Forming hands into conch shells as an echo chamber.
Trying this ... mini cars!
Charting progress after using mini cars.
This is our first day using mini cars. I would recommend rereading the sentence if reading sounds choppy.
Will THIS help?
High Frequency Words
So many sleepless nights this week!
After gathering and carefully examining data from mid-year testing, I can't sleep. I question my lesson plans and teaching moves for a few struggling readers who are still not reading at an acceptable rate. These students remain at the bottom of the class according to AIMSweb data, showing minimal growth in reading fluency.
Reading sounds more like a cadence and lacks expression for some of our second and third graders. Even at an independent reading level, their reading is dysfluent with random pauses and short phrases. It seems that we have tried everything: modeling fluent reading, rereading familiar text, lots of easy reading and even reader's theater. Nothing seems to help.
Turning to Research for Best Practices
How long do I keep trying before giving up? Tossing and turning all night, I'm determined to help these readers. Early in the morning, before my alarm clock rings, I'm at my computer researching sound teaching methods.
I'm committed to apply the research of Lucy Calkins as well as recommendations from Jessica Tobin's Fluency Webinar into our classroom. We're trying Tobin's suggestion of using mini cars to roll smoothly under the words. After a few days of using this method, our readers seem to be more aware of their starts and stops in oral reading and are training their eyes to keep moving through print. On Tuesday, our mini lesson included Lucy Calkin's recommendation of forming student's hands into a conch shell as if its an echo chamber in order to listen to themselves read. As I write lesson plans, a list of best practices serve as reminders: teacher modeling of oral reading, talking with students about the passage to ensure comprehension, allowing students to chart their progress of words per minute, continue phonics instruction with Words Their Way and check on sight word knowledge for each reader. Fountas and Pinnell believe "many struggling readers...have developed deeply ingrained habits of reading slowly without expression." Perhaps sliding my finger over the text while students read, will help as well. Research is clear. Text levels for fluency practice must be at students' independent reading levels. Trying again... not giving up on myself or my readers!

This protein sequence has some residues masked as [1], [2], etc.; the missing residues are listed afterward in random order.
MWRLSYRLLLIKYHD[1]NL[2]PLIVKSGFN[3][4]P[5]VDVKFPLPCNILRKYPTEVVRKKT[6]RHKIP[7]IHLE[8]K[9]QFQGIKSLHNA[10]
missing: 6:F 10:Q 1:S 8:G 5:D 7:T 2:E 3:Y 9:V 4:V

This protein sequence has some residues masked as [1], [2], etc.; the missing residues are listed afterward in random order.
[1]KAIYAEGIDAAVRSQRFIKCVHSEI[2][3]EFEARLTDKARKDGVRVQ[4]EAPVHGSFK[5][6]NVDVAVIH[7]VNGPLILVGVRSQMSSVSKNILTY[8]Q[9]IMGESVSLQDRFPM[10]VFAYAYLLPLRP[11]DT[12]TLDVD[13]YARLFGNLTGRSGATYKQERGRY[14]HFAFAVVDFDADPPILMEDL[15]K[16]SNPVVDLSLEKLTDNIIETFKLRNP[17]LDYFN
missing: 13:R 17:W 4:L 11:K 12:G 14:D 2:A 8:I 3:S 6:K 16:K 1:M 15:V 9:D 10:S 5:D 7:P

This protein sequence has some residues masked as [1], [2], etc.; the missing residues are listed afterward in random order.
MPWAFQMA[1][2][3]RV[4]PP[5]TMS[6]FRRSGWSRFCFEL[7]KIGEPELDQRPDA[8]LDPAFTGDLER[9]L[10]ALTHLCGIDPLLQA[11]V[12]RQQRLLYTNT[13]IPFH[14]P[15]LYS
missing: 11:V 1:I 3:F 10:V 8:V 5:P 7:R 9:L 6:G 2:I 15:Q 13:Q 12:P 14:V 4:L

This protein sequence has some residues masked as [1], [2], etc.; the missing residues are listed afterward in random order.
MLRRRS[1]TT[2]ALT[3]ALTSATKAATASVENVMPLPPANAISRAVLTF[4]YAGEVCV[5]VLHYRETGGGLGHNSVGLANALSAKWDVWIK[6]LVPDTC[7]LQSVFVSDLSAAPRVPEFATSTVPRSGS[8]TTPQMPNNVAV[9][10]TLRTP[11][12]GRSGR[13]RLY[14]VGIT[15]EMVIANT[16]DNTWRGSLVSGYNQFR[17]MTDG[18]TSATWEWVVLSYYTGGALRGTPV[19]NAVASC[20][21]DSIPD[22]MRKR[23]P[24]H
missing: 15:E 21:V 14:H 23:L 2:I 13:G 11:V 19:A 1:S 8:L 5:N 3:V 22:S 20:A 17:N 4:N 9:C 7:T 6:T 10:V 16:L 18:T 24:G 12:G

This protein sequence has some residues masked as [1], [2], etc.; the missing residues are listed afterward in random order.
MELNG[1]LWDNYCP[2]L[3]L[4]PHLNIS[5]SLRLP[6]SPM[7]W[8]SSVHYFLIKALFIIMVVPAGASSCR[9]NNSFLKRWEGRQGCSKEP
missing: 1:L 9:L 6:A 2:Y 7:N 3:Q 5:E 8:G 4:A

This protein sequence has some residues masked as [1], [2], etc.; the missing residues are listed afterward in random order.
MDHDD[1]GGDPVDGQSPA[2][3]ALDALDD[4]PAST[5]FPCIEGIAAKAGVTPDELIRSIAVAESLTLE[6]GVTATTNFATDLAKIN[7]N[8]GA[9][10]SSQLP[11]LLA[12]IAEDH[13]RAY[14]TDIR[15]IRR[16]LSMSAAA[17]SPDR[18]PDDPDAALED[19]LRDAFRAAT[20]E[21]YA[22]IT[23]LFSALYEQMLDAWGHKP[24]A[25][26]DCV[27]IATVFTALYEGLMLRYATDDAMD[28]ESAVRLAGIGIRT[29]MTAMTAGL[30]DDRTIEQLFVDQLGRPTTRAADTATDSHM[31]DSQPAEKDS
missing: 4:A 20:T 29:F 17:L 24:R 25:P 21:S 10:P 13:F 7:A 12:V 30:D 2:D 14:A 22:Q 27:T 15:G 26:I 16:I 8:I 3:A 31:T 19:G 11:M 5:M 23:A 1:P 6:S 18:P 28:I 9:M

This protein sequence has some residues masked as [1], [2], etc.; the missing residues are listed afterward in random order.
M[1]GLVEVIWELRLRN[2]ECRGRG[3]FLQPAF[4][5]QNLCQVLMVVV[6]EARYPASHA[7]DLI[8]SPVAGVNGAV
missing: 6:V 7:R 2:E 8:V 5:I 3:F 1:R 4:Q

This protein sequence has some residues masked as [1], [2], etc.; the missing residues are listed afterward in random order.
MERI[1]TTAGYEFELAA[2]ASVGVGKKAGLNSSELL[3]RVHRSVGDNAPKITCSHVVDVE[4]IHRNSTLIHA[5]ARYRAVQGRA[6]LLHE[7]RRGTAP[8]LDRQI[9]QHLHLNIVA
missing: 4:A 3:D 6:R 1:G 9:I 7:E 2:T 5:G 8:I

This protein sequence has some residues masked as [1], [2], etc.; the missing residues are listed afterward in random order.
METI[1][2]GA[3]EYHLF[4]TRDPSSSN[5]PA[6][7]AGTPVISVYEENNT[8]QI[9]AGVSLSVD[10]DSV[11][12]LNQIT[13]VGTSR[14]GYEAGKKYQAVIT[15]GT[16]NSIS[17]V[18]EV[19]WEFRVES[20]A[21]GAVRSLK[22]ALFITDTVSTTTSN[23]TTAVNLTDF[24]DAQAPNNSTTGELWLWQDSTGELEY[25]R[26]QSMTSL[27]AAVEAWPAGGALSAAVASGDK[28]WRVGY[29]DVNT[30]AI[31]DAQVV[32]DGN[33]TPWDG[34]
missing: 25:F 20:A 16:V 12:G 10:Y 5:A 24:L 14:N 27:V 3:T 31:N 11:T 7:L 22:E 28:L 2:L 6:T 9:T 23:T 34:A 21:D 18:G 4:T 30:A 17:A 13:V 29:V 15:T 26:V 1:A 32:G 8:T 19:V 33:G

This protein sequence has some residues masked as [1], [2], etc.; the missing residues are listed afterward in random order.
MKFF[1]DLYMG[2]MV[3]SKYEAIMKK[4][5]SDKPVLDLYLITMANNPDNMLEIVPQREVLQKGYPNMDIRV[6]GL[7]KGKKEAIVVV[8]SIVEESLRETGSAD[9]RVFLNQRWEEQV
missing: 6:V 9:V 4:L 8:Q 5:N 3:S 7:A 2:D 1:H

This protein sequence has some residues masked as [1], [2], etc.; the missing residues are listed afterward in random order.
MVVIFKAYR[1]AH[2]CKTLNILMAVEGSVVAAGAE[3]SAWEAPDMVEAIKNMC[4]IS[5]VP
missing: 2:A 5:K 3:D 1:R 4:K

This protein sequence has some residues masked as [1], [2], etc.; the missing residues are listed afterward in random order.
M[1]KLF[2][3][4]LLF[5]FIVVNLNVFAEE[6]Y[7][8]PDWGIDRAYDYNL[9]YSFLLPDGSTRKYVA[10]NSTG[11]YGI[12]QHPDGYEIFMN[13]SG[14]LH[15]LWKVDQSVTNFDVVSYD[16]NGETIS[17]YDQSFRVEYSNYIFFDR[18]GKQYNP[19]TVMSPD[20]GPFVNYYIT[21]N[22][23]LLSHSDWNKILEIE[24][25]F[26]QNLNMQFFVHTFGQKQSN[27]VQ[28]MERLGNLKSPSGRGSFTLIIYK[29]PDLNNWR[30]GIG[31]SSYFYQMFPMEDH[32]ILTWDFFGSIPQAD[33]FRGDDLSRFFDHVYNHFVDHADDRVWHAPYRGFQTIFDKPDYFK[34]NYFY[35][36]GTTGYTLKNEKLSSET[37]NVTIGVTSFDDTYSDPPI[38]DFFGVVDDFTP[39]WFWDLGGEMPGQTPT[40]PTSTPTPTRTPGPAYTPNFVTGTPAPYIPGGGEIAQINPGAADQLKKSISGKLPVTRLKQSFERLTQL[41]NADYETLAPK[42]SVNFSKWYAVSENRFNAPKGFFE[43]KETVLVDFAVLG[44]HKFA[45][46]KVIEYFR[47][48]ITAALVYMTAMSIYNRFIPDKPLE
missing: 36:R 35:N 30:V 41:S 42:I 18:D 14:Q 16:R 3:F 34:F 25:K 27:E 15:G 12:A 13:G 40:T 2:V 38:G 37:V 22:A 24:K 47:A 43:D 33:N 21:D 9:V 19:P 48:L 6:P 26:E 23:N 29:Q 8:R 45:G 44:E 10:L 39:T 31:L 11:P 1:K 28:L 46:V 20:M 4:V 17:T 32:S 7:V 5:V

A video was made of the child planting.
The sight word can was our focus for instruction. Kindergartners were mesmerized by this video: David's Kindergarten Sight Word-can:
We made our own video incorporating the same sentence structure. First, students drew a picture of what they can do and wrote: Can I __? Yes I can. Next, we made our own video using our iPad camera and the Vont app showing what students can do ex. planting, drawing, etc. Since the app allows print to be written over the video, we layered the same sentence structure over the video. (Due to privacy reasons, our video is not included in this post.) The kindergartners loved seeing themselves on the video. Hopefully, with this meaningful activity, readers will be able to read and write the new sight word in other texts.